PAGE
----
April 19, 2022
For the first time in almost two years, all SEPTA riders and many employees no longer have to wear face masks.
The transportation authority said Monday that its system-wide COVID-19 mask requirement has been lifted. The policy change applies to all SEPTA passengers and employees aboard buses, trains, trolleys or subways, as well as those in stations and concourses.
SEPTA said masks are still recommended throughout the system, citing guidance from the U.S. Centers for Disease Control and Prevention.
SEPTA employees working inside offices, districts and shops within Philadelphia are still required to wear face coverings until further notice due to the city's COVID-19 indoor mask mandate that was reinstituted Monday.
'The Philadelphia Department of Public Health did not immediately respond on Tuesday to a request for comment on SEPTA's changes.
The public transportation system's decision to end its COVID-19 mask requirement came hours after a federal judge in Florida on Monday threw out a nationwide rule requiring passengers and staff wear face coverings while on public transportation. Judge Kathryn Kimball Mizelle ruled that the CDC did not have the legal authority to enforce such a rule.
The public health agency last week had extended the federal mask requirement for public transportation through May 3. TSA official said Monday that the agency would not be enforcing the requirement for the time being. The Biden administration is reviewing the court's ruling and assessing whether to appeal the decision.
Face masks had been mandatory on airplanes, trains and buses since in February 2021. That rule also required they be worn in airports, train stations and other transportation hubs. SEPTA had implemented its own COVID-19 mask mandate for riders and employees in June 2020.
The federal judge's ruling Monday left airlines, transit authorities and transportation hubs to figure out their own mask-wearing guidances.
Most major U.S. airline carriers, including American and Southwest, lifted their COVID-19 mask rules on domestic flights.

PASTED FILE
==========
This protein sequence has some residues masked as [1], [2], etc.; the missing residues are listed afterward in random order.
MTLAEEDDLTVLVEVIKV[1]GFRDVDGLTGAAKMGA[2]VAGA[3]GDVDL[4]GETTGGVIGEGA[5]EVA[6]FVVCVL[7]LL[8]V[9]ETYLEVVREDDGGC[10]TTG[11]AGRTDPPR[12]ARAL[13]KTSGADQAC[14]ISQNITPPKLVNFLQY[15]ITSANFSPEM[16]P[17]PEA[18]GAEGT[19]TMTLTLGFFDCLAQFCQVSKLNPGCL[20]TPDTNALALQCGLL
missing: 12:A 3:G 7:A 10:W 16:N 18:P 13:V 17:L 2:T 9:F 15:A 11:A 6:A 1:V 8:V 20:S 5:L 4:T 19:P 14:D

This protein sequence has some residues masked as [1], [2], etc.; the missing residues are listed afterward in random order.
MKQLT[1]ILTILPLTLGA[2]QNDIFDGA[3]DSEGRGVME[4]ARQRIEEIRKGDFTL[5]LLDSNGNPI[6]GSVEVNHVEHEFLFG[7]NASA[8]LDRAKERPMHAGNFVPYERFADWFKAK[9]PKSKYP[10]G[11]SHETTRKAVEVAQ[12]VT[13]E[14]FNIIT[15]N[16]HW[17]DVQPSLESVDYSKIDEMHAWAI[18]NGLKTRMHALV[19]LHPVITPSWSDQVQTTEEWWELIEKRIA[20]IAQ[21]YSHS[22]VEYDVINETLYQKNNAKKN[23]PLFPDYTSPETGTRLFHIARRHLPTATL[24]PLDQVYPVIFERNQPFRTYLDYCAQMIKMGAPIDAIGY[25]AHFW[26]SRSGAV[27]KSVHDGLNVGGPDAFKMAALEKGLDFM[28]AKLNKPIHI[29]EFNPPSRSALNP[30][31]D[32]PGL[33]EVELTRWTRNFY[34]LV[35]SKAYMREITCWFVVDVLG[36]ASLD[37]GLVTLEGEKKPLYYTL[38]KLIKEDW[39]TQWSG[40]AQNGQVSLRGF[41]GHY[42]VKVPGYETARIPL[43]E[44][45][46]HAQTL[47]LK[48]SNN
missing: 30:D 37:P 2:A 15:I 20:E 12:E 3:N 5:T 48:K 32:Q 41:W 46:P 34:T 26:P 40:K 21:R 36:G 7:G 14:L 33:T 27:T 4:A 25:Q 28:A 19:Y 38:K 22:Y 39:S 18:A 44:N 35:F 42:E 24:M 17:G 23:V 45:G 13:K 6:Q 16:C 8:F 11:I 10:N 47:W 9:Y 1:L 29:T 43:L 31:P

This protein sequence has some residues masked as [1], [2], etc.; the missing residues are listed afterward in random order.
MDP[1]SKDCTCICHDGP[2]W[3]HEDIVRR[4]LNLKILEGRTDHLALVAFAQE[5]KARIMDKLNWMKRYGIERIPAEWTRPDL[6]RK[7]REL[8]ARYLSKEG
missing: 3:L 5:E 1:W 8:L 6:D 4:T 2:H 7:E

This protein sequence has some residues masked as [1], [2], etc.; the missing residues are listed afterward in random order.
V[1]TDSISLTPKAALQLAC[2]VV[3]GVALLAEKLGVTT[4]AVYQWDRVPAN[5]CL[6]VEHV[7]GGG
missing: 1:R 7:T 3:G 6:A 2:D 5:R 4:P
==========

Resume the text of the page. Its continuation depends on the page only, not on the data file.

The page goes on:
Fliers and workers will still be required to wear face coverings in terminals at Philadelphia International Airport because of the city's COVID-19 mask rules. The airport's own face mask policy have been in place since May 2020.
On Monday, Philly became the first major U.S. city to reinstate its COVID-19 indoor mask requirement as coronavirus infections and hospitalizations rise due to the BA.2 omicron subvariant. The change was prompted by a series of metrics in the city's four-tier COVID-19 response level system.
Philly is in it's second level, known as Mask Precautions. It requires face coverings in indoor public settings and businesses. That includes schools and venues such as the Wells Fargo Center. COVID-19 vaccine or testing requirements are not in effect.
The city's COVID-19 infection rates and hospitalizations remain far lower than during previous peaks of the pandemic, but the health department adopted the response level system in February to stay ahead of possible surges and provide a set of transparent metrics that inform guidelines.
The city is averaging 224 new COVID-19 infections per day during the last two weeks, as of Monday. More than 7% of coronavirus tests administered during that period have returned positive results. Case numbers have risen by more than 50% over the last 10 days. There are currently 82 patients hospitalized due to COVID-19.
Philly can return to All Clear, the least restrictive tier, once average new infections per day drop below 100 and hospitalizations fall under 50, so long as the number of coronavirus cases do not increase by more than 50% over a 10-day period.
A group of city businesses and residents have filed a lawsuit in Commonwealth Court to stop the mask mandate, arguing that Philly doesn't have the legal authority to enforce such a requirement.
The CDC currently does not recommend masking in Philly, but the health department said the agency leaves room for the consideration of local conditions.
The BA.2 omicron variant has become the dominant coronavirus strain in the country, accounting for almost 86% of new infections, according to the CDC. BA.2 is a more contagious omicron variant that spreads about 30% more easily and is believed to be more effective at evading the immune system, experts say.
BA.2 already has caused a second wave of omicron infections in parts of Europe and became the dominant strain in South Africa, India and the Philippines. Scientists in the U.S. have been concerned that it could cause another spike in cases here because most states have dropped their COVID-19 restrictions.